The Large Hadron Collider (LHC) is the perfect environment for the search of new particles. Scientists believe that the theory of supersymmetry holds the key to the existence of partner particles for each known fundamental particle. These supersymmetric particles could potentially provide answers to various unresolved questions in science, including the origin of dark matter, the small mass of the Higgs boson, the anomalous behavior of the muon spin, and the relationship between different forces of nature. However, the question remains: Where are these supersymmetric particles hiding?
The ATLAS collaboration, in a recent study of proton-proton collision data from Run 2 of the LHC, presents the most extensive overview of its searches for elusive types of supersymmetric particles. These particles are produced rarely through the weak nuclear force or the electromagnetic force. The lightest of these weakly interacting supersymmetric particles could potentially be the source of dark matter. With the enhanced collision energy and higher collision rate of Run 2, along with new search algorithms and machine-learning techniques, ATLAS physicists have been able to delve deeper into the realm of supersymmetry.
ATLAS researchers have combined results from eight different searches, each designed to detect evidence of supersymmetric particles in a unique way. This comprehensive approach allows for the exploration of tens of thousands of supersymmetry models, each predicting different masses for supersymmetric particles. The sensitivity and power of the search strategies employed by ATLAS are unparalleled, covering a wide range of supersymmetric particle masses.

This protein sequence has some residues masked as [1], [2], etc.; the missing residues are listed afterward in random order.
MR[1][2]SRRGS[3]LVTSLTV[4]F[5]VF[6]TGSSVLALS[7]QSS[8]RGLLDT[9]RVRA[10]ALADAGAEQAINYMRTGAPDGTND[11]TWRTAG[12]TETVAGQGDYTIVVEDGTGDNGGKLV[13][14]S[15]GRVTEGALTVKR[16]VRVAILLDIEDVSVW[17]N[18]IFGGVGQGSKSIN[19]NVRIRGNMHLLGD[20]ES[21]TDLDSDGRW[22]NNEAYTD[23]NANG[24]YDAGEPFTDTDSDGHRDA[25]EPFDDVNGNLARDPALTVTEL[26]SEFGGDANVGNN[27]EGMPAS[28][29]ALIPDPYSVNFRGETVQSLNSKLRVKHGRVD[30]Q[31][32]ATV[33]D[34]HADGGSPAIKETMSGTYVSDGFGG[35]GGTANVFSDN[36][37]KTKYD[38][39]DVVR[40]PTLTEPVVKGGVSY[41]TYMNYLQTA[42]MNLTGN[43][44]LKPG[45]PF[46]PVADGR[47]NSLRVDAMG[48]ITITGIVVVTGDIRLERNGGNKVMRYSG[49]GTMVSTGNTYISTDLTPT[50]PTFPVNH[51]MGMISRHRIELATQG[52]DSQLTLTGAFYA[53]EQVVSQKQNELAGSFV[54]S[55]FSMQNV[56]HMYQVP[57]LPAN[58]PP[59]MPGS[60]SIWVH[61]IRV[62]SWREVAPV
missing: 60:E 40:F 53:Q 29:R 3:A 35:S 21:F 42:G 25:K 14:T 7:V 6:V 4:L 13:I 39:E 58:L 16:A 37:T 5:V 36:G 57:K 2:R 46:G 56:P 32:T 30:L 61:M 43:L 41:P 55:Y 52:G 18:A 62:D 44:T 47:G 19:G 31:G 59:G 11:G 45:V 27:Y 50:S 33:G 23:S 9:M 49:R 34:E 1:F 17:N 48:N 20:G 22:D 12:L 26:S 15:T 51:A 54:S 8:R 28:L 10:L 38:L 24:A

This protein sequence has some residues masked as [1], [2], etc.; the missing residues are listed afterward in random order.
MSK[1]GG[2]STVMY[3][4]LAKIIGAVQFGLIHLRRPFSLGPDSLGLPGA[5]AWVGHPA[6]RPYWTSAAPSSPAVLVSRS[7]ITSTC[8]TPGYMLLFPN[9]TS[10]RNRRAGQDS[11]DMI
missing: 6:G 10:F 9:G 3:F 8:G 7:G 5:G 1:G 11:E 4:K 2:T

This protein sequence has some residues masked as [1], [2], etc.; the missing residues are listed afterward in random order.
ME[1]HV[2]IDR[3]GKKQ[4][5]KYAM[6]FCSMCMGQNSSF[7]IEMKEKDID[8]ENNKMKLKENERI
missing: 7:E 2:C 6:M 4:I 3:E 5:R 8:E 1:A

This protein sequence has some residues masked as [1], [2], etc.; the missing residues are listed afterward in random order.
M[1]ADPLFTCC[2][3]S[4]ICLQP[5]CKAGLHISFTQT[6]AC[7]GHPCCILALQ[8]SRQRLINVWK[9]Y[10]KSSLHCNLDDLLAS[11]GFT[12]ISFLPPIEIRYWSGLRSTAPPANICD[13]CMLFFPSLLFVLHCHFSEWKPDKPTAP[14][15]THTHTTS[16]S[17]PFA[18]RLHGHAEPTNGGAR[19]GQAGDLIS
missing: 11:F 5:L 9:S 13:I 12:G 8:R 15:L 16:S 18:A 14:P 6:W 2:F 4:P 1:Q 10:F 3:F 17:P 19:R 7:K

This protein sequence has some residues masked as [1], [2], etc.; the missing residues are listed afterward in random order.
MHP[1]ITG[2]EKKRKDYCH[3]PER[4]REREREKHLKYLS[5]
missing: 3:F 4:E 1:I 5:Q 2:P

One intriguing aspect of ATLAS’ search is the quest for “lab-made” dark matter, which refers to dark matter created in the collisions at the LHC. This complements other experiments that focus on detecting natural, relic dark matter leftover from the Big Bang. While collider searches do not require direct observation of dark matter, relying instead on inference, other experiments detect dark matter particles by their interaction with normal materials. By ruling out certain regions of supersymmetric-particle masses, ATLAS’ searches have advanced our understanding of dark matter.
Through their comprehensive study, ATLAS physicists have made a significant finding: regions favoring supersymmetric-particle masses, where the dark matter particle has roughly half the mass of the Z boson or the Higgs boson, have now been heavily disfavored. This elimination highlights the power of ATLAS’ search strategies and provides valuable insights into optimizing future searches.
Despite the progress made in narrowing down the potential hiding places for supersymmetric particles, many models still elude scientists. Additional collision data and further advancements in search strategies will be necessary to improve the sensitivity of ATLAS’ searches to these elusive models. The search for supersymmetry continues, driven by the curiosity and determination of researchers at the LHC.
The Large Hadron Collider, with its vast capabilities, is an ideal platform for the search for supersymmetric particles. The ATLAS collaboration’s comprehensive study of proton-proton collision data has provided unprecedented insights into the existence and properties of these elusive particles. While some regions of supersymmetric-particle masses have been ruled out, the search for hidden models continues. With advancements in technology and the accumulation of more collision data, scientists are hopeful that new discoveries will shed light on the mysteries of the universe and push the boundaries of our understanding of fundamental physics.